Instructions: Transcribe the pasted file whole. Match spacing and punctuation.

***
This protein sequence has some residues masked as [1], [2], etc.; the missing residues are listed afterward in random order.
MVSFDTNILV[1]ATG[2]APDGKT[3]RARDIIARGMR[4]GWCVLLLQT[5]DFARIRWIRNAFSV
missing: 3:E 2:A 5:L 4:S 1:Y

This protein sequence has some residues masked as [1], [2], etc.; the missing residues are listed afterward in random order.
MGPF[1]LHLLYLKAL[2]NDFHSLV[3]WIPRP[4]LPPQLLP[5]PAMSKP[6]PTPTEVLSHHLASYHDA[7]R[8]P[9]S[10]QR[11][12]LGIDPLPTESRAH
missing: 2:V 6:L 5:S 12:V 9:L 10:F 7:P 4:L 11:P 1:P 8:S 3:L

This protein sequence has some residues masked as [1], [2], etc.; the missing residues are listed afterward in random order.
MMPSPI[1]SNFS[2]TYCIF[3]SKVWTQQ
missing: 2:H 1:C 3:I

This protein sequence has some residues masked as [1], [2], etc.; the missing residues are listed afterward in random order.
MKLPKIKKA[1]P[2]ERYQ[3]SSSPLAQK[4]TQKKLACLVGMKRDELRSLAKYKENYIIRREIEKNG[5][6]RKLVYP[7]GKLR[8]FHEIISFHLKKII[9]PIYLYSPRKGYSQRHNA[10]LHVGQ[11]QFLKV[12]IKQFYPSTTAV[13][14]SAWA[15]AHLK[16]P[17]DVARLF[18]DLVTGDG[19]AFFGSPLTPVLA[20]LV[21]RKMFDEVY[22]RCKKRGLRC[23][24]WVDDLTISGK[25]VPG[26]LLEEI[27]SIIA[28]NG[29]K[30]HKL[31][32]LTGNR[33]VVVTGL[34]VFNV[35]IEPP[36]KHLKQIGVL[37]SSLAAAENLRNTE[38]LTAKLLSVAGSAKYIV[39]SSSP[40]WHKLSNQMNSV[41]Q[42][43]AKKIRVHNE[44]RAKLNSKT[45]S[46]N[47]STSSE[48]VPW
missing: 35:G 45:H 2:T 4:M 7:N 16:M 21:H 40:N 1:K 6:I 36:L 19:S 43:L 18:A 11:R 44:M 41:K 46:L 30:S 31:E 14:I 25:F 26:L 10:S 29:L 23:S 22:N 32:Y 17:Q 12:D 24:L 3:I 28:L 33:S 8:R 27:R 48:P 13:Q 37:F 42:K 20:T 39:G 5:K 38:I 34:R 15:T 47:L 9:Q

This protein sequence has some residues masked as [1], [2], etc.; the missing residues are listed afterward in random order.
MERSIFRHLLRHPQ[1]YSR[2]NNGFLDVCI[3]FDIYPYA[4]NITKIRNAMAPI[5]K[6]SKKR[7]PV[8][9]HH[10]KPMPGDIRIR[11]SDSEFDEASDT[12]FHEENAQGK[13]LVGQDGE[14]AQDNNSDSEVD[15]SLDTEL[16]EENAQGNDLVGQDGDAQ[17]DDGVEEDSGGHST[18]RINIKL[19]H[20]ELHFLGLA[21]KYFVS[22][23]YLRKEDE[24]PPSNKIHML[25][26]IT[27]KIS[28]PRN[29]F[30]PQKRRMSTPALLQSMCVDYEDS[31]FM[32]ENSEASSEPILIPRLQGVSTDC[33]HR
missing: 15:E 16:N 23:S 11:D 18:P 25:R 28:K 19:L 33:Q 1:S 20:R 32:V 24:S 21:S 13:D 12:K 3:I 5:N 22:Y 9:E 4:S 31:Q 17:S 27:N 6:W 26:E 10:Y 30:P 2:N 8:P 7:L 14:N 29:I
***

This protein sequence has some residues masked as [1], [2], etc.; the missing residues are listed afterward in random order.
MVSFDTNILV[1]ATG[2]APDGKT[3]RARDIIARGMR[4]GWCVLLLQT[5]DFARIRWIRNAFSV
missing: 3:E 2:A 5:L 4:S 1:Y

This protein sequence has some residues masked as [1], [2], etc.; the missing residues are listed afterward in random order.
MGPF[1]LHLLYLKAL[2]NDFHSLV[3]WIPRP[4]LPPQLLP[5]PAMSKP[6]PTPTEVLSHHLASYHDA[7]R[8]P[9]S[10]QR[11][12]LGIDPLPTESRAH
missing: 2:V 6:L 5:S 12:V 9:L 10:F 7:P 4:L 11:P 1:P 8:S 3:L

This protein sequence has some residues masked as [1], [2], etc.; the missing residues are listed afterward in random order.
MMPSPI[1]SNFS[2]TYCIF[3]SKVWTQQ
missing: 2:H 1:C 3:I

This protein sequence has some residues masked as [1], [2], etc.; the missing residues are listed afterward in random order.
MKLPKIKKA[1]P[2]ERYQ[3]SSSPLAQK[4]TQKKLACLVGMKRDELRSLAKYKENYIIRREIEKNG[5][6]RKLVYP[7]GKLR[8]FHEIISFHLKKII[9]PIYLYSPRKGYSQRHNA[10]LHVGQ[11]QFLKV[12]IKQFYPSTTAV[13][14]SAWA[15]AHLK[16]P[17]DVARLF[18]DLVTGDG[19]AFFGSPLTPVLA[20]LV[21]RKMFDEVY[22]RCKKRGLRC[23][24]WVDDLTISGK[25]VPG[26]LLEEI[27]SIIA[28]NG[29]K[30]HKL[31][32]LTGNR[33]VVVTGL[34]VFNV[35]IEPP[36]KHLKQIGVL[37]SSLAAAENLRNTE[38]LTAKLLSVAGSAKYIV[39]SSSP[40]WHKLSNQMNSV[41]Q[42][43]AKKIRVHNE[44]RAKLNSKT[45]S[46]N[47]STSSE[48]VPW
missing: 35:G 45:H 2:T 4:M 7:N 16:M 21:H 40:N 1:K 6:I 36:L 19:S 43:L 18:A 11:R 44:M 41:K 46:L 30:S 31:E 14:I 25:F 26:L 10:S 29:L 23:S 22:N 32:Y 17:Q 12:D 24:L 3:I 28:L 33:S 8:R 27:R 48:P 13:Q 37:F 42:K 20:T 39:G 5:K 38:I 34:R 15:T 47:L 9:Q

This protein sequence has some residues masked as [1], [2], etc.; the missing residues are listed afterward in random order.
MERSIFRHLLRHPQ[1]YSR[2]NNGFLDVCI[3]FDIYPYA[4]NITKIRNAMAPI[5]K[6]SKKR[7]PV[8][9]HH[10]KPMPGDIRIR[11]SDSEFDEASDT[12]FHEENAQGK[13]LVGQDGE[14]AQDNNSDSEVD[15]SLDTEL[16]EENAQGNDLVGQDGDAQ[17]DDGVEEDSGGHST[18]RINIKL[19]H[20]ELHFLGLA[21]KYFVS[22][23]YLRKEDE[24]PPSNKIHML[25][26]IT[27]KIS[28]PRN[29]F[30]PQKRRMSTPALLQSMCVDYEDS[31]FM[32]ENSEASSEPILIPRLQGVSTDC[33]HR
missing: 15:E 16:N 23:S 11:D 18:P 25:R 28:K 19:L 33:Q 1:S 20:R 32:V 24:S 21:S 13:D 12:K 3:I 5:N 22:Y 9:E 4:S 31:Q 17:S 27:N 6:W 26:E 10:Y 30:P 2:N 8:P 7:L 14:N 29:I